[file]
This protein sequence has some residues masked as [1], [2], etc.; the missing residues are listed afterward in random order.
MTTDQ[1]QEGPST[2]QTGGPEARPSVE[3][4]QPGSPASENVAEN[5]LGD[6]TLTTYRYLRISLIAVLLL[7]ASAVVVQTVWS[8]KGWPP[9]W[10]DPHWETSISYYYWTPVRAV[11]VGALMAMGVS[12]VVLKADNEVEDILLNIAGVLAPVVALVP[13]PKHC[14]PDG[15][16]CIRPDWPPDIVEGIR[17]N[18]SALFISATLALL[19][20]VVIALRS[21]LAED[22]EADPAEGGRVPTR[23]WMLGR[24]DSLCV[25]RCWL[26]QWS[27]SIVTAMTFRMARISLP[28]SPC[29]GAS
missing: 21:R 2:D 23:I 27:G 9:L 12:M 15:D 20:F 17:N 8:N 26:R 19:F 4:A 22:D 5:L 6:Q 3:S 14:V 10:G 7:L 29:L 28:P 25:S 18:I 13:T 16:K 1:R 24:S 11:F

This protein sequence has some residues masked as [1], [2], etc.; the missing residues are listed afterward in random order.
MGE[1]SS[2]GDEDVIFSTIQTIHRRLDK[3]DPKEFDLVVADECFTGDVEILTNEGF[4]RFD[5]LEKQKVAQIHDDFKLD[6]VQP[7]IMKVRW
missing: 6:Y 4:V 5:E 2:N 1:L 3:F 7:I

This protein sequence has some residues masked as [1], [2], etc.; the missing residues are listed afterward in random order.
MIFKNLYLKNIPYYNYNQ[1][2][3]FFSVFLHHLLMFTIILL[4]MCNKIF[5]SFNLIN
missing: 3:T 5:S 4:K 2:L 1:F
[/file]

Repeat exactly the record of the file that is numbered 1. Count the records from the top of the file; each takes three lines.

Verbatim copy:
This protein sequence has some residues masked as [1], [2], etc.; the missing residues are listed afterward in random order.
MTTDQ[1]QEGPST[2]QTGGPEARPSVE[3][4]QPGSPASENVAEN[5]LGD[6]TLTTYRYLRISLIAVLLL[7]ASAVVVQTVWS[8]KGWPP[9]W[10]DPHWETSISYYYWTPVRAV[11]VGALMAMGVS[12]VVLKADNEVEDILLNIAGVLAPVVALVP[13]PKHC[14]PDG[15][16]CIRPDWPPDIVEGIR[17]N[18]SALFISATLALL[19][20]VVIALRS[21]LAED[22]EADPAEGGRVPTR[23]WMLGR[24]DSLCV[25]RCWL[26]QWS[27]SIVTAMTFRMARISLP[28]SPC[29]GAS
missing: 21:R 2:D 23:I 27:G 9:L 12:M 15:D 20:F 17:N 8:N 26:R 19:F 4:A 22:D 5:L 6:Q 3:S 14:V 10:G 7:L 29:L 28:P 25:S 18:I 13:T 16:K 1:R 24:S 11:F